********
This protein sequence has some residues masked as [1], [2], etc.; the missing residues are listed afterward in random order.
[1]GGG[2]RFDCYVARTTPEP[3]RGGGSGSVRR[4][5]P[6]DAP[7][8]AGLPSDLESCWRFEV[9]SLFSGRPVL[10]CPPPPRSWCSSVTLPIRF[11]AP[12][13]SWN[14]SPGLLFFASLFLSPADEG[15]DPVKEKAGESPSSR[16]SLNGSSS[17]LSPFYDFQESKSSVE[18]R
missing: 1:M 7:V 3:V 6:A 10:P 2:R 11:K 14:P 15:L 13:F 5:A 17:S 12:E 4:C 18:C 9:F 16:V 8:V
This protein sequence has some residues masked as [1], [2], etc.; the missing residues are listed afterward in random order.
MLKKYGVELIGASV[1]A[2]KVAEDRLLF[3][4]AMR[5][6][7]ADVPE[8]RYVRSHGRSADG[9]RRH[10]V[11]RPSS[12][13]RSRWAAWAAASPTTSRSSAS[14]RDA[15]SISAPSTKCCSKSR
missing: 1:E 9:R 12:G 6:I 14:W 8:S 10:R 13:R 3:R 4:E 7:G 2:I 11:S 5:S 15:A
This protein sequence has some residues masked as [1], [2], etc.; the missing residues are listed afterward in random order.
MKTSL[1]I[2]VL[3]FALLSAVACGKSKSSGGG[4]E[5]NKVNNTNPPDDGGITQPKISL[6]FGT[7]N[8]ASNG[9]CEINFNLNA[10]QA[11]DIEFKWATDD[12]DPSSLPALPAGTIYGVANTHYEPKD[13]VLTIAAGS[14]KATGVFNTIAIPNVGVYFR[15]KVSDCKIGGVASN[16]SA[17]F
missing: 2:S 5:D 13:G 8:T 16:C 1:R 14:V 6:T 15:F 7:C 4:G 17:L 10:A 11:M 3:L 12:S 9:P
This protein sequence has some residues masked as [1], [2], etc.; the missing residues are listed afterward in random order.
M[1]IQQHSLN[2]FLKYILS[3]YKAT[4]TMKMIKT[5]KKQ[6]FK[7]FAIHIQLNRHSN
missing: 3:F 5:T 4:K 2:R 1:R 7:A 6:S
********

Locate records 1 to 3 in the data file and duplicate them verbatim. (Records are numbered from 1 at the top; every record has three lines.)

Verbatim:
This protein sequence has some residues masked as [1], [2], etc.; the missing residues are listed afterward in random order.
[1]GGG[2]RFDCYVARTTPEP[3]RGGGSGSVRR[4][5]P[6]DAP[7][8]AGLPSDLESCWRFEV[9]SLFSGRPVL[10]CPPPPRSWCSSVTLPIRF[11]AP[12][13]SWN[14]SPGLLFFASLFLSPADEG[15]DPVKEKAGESPSSR[16]SLNGSSS[17]LSPFYDFQESKSSVE[18]R
missing: 1:M 7:V 3:V 6:A 10:P 2:R 11:K 14:P 15:L 13:F 5:A 17:S 12:E 4:C 18:C 9:F 16:V 8:V
This protein sequence has some residues masked as [1], [2], etc.; the missing residues are listed afterward in random order.
MLKKYGVELIGASV[1]A[2]KVAEDRLLF[3][4]AMR[5][6][7]ADVPE[8]RYVRSHGRSADG[9]RRH[10]V[11]RPSS[12][13]RSRWAAWAAASPTTSRSSAS[14]RDA[15]SISAPSTKCCSKSR
missing: 1:E 9:R 12:G 6:I 14:W 8:S 10:R 13:R 3:R 4:E 7:G 2:I 11:S 5:S 15:A
This protein sequence has some residues masked as [1], [2], etc.; the missing residues are listed afterward in random order.
MKTSL[1]I[2]VL[3]FALLSAVACGKSKSSGGG[4]E[5]NKVNNTNPPDDGGITQPKISL[6]FGT[7]N[8]ASNG[9]CEINFNLNA[10]QA[11]DIEFKWATDD[12]DPSSLPALPAGTIYGVANTHYEPKD[13]VLTIAAGS[14]KATGVFNTIAIPNVGVYFR[15]KVSDCKIGGVASN[16]SA[17]F
missing: 2:S 5:D 13:G 8:T 16:C 1:R 14:V 6:T 15:F 7:C 4:G 17:L 10:A 11:M 3:L 12:S 9:P